Malaysian politics cannot get more interesting than this.
Last Friday, Tan Sri Muhyiddin Yassin admitted he no longer commanded the majority to helm the government — and neither did anyone else to replace him as prime minister.
To win opposition backing for the Sept 7 confidence vote, he pledged several reforms including a two-term limit for the prime minister, lowering the voting age to 18, opposition leader to be treated as a senior Cabinet minister, and promulgating laws to prevent defection of elected representatives.
Muhyiddin certainly was sincere when he made these offers; he didn’t want any interruption to the ongoing Covid-19 vaccination programme to achieve herd immunity of 80 percent by October.
Unfortunately, his olive branch offer came a tad too late. The opposition rejected the prime minister’s slew of reforms and insisted he should go.
Muhyiddin should have put forward his reforms months earlier and not wait until the imminent collapse of the Perikatan Nasional (PN) administration.
The PN chief apparently is able to command the support of only 100 MPs — 11 short of a simple majority — after Datuk Seri Zahid Hamidi’s Umno faction officially withdrew support.
The prime minister is scheduled to meet the King today to hand in his resignation. This is what the opposition wants.
It’s up to the monarch to decide what action to take.
Who will replace Muhyiddin? Which political party is set to take the lead? Will DAP and PKR, who between them have 88 MPs, give their backing to whoever is picked by the Palace?
These are the questions on the minds of the rakyat.
Okay, Muhyiddin hands in his resignation today. What happens next? The King has to determine who commands the majority; at the moment there is no one who has a clear-cut majority support.
Under Article 43(4) of the Federal Constitution, if the King is satisfied the prime minister no longer commands parliamentary support, he can require him (PM) to either advise dissolution or resign.
If the PM resigns, the King has a choice to appoint a new interim PM or ask the resigning PM to stay on in an interim capacity till a decision is made on who is to fill the vacancy. This was what happened in May 2020 when Tun Dr Mahathir Mohamad resigned.
Muhyiddin could stay on with his minority government while the process of determining who commands the majority support (at least 112 MPs) begins and this might take a few days.
Following Dr Mahathir’s abrupt resignation last year, the King interviewed all the 222 MPs to determine who had the majority to form the government. Muhyiddin, who had the support of political parties, including the opposition, was eventually picked as Malaysia’s eighth PM.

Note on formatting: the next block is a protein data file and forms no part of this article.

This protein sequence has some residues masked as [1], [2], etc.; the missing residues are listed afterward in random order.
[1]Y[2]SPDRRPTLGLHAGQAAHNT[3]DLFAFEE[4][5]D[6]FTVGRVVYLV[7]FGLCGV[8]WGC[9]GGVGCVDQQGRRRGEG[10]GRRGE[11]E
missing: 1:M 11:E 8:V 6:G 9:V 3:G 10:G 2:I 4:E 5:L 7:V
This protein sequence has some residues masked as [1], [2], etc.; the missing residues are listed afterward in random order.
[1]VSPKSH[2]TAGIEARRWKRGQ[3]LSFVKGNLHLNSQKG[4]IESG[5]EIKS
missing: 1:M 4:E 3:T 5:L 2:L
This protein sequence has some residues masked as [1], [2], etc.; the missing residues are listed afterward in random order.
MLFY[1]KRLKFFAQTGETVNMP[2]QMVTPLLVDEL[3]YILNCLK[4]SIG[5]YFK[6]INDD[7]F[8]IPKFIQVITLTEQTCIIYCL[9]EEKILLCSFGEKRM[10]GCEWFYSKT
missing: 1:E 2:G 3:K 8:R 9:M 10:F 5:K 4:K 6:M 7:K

The King could do the same now.
There are several possible candidates, including Umno’s Deputy Prime Minister Datuk Seri Ismail Sabri Yaakob, who, according to media reports, is said to have the backing of the majority of the PN coalition’s 100 MPs.
Then there is Umno veteran Tengku Razaleigh Hamzah who has offered himself as an interim PM. At age 84, he might be considered old, but ‘Old Man’ Dr Mahathir who at 93 became PM in 2018 has shown that age is not a factor.
With 47 years in politics, Razaleigh is seen as a compromise candidate.
And don’t write off opposition leader and PM-in waiting Datuk Seri Anwar Ibrahim. He has been making a bid for the No. 1 post for a while now but failed to provide the numbers.
Anwar’s Pakatan Harapan coalition has 88 MPs, including 42 from DAP. All he needs to do is to get the support of Datuk Seri Shafie Apdal’s Warisan and Zahid Hamidi’s faction and he could be on his way to Putrajaya.
Apparently, Anwar was busy yesterday calling up Sarawak and Sabah MPs for support. Those from Sarawak were said to have turned down his courtship. But rumours had it that Sabah MPs were open to Anwar’s proposal to join his team.
There is also talk that Datuk Seri Hishammuddin Hussein, Senior Minister in-charge of Security, could be approached if he could get enough support.
Of course, Muhyiddin can advise the King to dissolve Parliament for a snap polls. But this is highly unlikely considering that the country is going through a serious Covid-19 pandemic with record number of daily new cases and deaths. The next general election is not due until 2023.
Whatever the outcome today, all Malaysians want is for the new PM and his team to focus on the battle against Covid-19 and the economy.
And all I want is someone who will treat us, Sarawakians, as equals.